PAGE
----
07872 822884 paul@born.uk.com

The process of coming out as transgender to friends and family may range from terrifying and challenging to exhilarating and empowering. It differs for everyone. There is no one correct way to exit.

What is the meaning of “coming out”?

If you choose to be referred to as he/him, she/her, they/them, etc., you may have to inform others of your chosen pronouns upon coming out as transgender. It may also involve requesting that others call you by a new name and consider you according to the gender identification with which you are most comfortable.

Coming out as transgender is a very personal decision that differs for each individual. Some people prefer to come out before undergoing medical or social transition, while others opt to do so after or during the process. You can choose to come out to various individuals at different times, or not at all. This is all OK. Only you can choose what is best for you.

There are contrasts between coming out as lesbian, gay, or bisexual and coming out as transgender, despite the fact that both require revealing one’s identity to friends and family. Many people understand what it means to be homosexual, but there is still a great deal of uncertainty and misinformation about what it means to be trans.

And coming out or being outed as transgender can often result in your identity being misinterpreted, disregarded, or disbelieved.

If you decide to come out as transgender, you should do it only to individuals you trust and have a support structure in place. This may be family, friends, or a support group. It’s essential to have the utmost assurance that coming out would not compromise your safety, health, or living circumstances.

How do I tell my parents and friends that I am trans?

There is no single perfect method for coming out to family and friends. You are the authority on what feels appropriate to you and whom you should confide in.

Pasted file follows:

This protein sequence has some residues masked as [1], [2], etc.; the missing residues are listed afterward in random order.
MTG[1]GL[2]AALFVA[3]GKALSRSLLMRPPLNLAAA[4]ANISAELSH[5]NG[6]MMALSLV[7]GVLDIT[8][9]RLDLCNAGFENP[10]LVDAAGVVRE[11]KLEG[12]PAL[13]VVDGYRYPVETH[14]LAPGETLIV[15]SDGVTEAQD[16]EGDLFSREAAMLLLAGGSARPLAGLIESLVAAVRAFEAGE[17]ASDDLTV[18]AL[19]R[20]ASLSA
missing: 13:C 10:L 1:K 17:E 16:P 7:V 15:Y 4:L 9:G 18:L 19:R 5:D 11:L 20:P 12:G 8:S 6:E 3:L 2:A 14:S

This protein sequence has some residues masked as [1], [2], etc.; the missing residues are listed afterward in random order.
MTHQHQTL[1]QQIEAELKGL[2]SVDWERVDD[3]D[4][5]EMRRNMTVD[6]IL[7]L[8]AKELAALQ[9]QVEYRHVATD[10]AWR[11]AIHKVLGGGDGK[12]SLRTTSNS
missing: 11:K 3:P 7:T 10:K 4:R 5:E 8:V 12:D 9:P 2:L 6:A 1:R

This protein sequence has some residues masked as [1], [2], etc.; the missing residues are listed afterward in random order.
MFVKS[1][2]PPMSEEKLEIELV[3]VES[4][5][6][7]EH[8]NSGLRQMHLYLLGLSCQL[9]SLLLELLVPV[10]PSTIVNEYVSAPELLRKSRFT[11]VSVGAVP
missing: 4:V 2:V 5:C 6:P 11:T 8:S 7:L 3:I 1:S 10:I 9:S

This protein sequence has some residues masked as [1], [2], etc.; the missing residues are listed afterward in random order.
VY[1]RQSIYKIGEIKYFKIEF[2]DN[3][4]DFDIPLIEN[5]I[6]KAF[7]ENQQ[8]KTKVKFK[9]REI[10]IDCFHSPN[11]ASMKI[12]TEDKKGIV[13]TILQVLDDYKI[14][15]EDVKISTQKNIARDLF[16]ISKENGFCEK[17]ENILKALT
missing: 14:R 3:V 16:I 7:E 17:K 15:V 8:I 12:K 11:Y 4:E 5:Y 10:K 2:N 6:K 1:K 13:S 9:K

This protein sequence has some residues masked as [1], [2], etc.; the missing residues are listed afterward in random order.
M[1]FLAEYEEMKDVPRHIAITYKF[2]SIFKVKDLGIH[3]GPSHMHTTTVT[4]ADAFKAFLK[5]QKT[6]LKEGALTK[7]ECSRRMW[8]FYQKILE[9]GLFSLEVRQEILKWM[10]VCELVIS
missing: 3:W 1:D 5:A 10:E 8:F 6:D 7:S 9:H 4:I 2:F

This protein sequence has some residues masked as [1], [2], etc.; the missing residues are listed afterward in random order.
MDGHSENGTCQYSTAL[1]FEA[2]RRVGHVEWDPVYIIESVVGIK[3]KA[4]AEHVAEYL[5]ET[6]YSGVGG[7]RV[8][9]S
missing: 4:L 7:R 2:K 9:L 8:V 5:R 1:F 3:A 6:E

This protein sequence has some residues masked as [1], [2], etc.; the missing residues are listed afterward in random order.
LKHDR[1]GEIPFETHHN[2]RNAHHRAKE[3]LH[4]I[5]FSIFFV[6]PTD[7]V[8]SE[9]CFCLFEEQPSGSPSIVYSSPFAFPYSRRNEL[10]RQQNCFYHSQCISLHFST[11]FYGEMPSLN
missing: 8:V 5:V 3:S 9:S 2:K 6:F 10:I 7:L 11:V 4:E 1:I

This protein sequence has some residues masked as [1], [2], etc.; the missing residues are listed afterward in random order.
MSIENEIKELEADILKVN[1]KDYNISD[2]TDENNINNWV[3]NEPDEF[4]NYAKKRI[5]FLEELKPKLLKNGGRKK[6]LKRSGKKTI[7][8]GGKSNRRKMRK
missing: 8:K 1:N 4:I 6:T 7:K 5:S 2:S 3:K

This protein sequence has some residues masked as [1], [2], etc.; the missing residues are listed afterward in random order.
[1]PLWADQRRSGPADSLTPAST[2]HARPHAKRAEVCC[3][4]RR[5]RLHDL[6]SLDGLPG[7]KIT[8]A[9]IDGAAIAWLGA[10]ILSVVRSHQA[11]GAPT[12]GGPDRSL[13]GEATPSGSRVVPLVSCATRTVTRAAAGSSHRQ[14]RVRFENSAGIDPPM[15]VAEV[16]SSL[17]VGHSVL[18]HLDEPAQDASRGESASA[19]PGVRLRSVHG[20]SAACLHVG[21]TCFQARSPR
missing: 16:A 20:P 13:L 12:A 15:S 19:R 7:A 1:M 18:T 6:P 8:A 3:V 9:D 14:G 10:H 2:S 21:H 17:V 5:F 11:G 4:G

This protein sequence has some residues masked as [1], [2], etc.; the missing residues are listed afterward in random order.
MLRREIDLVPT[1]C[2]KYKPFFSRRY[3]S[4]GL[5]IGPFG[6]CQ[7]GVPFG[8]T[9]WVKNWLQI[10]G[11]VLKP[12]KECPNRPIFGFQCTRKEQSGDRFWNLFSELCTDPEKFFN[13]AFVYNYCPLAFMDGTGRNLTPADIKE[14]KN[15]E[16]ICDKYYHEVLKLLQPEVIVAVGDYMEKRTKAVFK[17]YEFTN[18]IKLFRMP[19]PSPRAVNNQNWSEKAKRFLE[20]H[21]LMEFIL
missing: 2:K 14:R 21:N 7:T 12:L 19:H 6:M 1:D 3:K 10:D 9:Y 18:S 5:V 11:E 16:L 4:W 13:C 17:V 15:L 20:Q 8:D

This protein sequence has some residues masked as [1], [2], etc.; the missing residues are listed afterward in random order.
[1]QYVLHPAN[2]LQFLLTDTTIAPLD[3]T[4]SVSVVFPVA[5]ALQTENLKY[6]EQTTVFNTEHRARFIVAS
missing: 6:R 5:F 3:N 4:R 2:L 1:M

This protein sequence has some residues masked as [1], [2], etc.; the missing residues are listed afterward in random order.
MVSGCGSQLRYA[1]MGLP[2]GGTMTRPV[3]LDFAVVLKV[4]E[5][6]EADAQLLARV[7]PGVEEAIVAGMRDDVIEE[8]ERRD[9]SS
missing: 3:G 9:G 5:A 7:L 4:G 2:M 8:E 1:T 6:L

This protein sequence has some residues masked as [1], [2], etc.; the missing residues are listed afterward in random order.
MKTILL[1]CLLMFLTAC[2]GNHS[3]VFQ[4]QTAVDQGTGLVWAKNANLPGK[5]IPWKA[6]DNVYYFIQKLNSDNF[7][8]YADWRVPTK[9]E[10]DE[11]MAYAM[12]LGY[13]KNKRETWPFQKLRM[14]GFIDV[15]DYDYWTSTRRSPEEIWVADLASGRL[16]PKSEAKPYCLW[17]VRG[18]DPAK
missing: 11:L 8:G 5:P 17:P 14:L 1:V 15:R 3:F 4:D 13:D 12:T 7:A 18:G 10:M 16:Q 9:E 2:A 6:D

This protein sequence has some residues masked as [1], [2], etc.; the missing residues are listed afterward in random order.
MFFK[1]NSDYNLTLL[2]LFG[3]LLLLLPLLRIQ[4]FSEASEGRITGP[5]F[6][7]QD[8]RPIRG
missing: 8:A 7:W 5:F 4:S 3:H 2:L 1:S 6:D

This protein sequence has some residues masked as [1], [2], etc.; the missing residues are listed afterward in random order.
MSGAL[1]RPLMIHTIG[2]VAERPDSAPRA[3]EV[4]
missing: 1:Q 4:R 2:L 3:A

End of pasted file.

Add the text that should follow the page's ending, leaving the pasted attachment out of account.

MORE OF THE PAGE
The following are general guidelines for coming out:

  • Give yourself time to consider how you’ll come out and what you’ll say when you feel you’re ready.
  • Determine the people or individuals in your life who you believe will be the most accepting, and come out to them first. Often, you may determine a person’s attitude about transgender people by seeing how they respond when the subject comes up in conversation.
  • Conduct research so that you are knowledgeable about being trans, in case they have questions or do not have all the facts.
  • Some individuals feel more comfortable communicating by letter or email than in person. After deciding who you will come out to, what you will say, and how you will say it, be prepared to wait while they process and absorb the new information. Give them the time they need to consider and attempt to comprehend your situation.
  • It may take some time for people to adjust to your new pronouns or name, and they may unintentionally make mistakes while referring to you.
  • Do not assume that all individuals will respond negatively. Some individuals may surprise you with their receptivity and openness.

The Transgender Visibility Guide from the Human Rights Campaign is an excellent, step-by-step guide for coming out as trans, and it also contains information to assist your loved ones accept your identity.

Where can I find support?

You can find support in a lot of places, including:

  • Other transgender people who may share their experience of coming out or transitioning
  • Online communities of trans people
  • Transgender support groups at your local LGBTQ community centre
  • Cisgender people who are allies to trans people
  • National organisations such as, the Human Rights Campaign (HRC)The Trevor ProjectPFLAGand GLAAD.

Not everyone lives in an area with many transgender individuals or an LGBTQ community centre. If you find yourself in this circumstance, search online for groups and assistance.

Please subscribe to the Born list

Join our list to receive the latest advice and updates from our team.

You have Successfully Subscribed!

Share This